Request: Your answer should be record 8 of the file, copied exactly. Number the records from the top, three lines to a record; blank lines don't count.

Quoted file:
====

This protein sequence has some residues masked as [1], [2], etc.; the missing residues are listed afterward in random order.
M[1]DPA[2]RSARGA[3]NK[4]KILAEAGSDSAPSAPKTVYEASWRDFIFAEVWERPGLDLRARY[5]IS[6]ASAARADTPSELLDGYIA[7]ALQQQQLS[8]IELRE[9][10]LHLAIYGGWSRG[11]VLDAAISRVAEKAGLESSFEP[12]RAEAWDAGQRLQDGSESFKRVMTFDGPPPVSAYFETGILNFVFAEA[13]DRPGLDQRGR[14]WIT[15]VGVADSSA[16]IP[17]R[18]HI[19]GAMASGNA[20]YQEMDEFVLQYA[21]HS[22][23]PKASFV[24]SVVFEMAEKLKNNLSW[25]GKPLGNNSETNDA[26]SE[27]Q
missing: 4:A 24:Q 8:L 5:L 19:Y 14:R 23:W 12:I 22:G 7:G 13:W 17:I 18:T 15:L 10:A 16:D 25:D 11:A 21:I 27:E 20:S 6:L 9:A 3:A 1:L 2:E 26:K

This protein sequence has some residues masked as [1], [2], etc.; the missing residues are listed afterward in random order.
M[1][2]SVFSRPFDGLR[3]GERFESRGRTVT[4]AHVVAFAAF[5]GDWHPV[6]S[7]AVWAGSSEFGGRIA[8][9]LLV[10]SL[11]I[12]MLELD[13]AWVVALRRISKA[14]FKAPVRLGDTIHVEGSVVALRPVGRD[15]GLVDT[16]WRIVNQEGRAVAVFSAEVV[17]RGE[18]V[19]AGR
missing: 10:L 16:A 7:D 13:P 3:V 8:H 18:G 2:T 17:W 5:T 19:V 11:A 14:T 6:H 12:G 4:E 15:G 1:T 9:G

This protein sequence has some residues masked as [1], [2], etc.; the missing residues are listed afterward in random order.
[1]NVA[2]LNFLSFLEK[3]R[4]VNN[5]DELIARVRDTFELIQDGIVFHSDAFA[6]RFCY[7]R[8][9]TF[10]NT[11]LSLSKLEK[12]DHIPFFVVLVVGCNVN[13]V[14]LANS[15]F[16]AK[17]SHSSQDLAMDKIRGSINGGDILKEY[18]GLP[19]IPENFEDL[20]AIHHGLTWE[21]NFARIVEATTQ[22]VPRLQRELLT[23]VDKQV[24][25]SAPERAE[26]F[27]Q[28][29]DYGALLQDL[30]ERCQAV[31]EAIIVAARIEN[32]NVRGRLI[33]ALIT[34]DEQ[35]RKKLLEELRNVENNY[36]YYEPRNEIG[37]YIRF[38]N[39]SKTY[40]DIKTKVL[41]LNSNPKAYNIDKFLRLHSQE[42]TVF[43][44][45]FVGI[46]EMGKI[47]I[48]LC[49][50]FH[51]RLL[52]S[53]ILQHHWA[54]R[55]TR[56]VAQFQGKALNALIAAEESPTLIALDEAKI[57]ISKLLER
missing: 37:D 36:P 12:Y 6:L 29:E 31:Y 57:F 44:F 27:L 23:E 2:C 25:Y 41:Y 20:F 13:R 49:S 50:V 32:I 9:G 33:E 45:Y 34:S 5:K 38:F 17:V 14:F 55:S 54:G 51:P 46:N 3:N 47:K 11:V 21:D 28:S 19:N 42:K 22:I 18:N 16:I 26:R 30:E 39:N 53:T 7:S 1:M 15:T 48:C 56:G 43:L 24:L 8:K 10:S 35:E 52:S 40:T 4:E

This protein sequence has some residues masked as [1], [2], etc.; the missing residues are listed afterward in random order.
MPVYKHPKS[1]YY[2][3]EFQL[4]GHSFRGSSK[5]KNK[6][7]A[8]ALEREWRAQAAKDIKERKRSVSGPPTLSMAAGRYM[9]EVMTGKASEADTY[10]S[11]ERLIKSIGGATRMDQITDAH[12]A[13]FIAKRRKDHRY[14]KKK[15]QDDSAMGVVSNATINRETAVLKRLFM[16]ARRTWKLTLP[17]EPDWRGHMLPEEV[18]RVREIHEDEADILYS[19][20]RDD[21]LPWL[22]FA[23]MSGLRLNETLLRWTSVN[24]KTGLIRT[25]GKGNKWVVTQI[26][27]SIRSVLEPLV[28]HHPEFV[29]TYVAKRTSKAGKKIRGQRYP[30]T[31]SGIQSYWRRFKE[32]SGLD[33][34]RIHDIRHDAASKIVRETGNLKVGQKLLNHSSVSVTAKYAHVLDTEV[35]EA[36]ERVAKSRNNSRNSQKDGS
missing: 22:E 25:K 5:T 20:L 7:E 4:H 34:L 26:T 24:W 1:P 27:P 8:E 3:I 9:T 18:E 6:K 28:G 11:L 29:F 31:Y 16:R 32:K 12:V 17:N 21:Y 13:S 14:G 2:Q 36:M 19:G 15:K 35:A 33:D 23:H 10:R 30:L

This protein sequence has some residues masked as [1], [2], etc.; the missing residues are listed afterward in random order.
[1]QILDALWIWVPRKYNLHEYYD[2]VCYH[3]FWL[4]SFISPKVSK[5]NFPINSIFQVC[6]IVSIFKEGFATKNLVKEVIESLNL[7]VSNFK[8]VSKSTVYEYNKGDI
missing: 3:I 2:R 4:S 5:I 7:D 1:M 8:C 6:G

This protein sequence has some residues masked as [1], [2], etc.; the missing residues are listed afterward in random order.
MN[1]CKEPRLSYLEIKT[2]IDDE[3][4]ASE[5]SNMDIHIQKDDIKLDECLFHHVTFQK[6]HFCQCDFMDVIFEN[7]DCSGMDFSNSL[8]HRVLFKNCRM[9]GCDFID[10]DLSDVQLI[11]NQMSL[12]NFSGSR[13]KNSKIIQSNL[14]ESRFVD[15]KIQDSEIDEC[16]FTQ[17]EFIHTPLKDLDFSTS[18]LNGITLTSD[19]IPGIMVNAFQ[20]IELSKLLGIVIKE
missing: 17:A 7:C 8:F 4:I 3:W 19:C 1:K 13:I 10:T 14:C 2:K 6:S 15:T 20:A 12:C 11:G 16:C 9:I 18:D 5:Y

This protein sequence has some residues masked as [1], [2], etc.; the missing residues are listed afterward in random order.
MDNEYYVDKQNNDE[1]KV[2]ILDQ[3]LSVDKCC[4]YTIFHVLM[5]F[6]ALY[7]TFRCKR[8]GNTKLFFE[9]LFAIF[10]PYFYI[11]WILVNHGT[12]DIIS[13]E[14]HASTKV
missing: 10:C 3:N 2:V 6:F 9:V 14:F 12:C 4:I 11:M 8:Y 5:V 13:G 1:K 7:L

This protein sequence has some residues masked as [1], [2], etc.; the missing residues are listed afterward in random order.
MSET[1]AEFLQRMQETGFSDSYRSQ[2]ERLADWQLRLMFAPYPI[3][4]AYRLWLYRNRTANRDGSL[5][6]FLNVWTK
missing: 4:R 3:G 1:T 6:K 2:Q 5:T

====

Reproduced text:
This protein sequence has some residues masked as [1], [2], etc.; the missing residues are listed afterward in random order.
MSET[1]AEFLQRMQETGFSDSYRSQ[2]ERLADWQLRLMFAPYPI[3][4]AYRLWLYRNRTANRDGSL[5][6]FLNVWTK
missing: 4:R 3:G 1:T 6:K 2:Q 5:T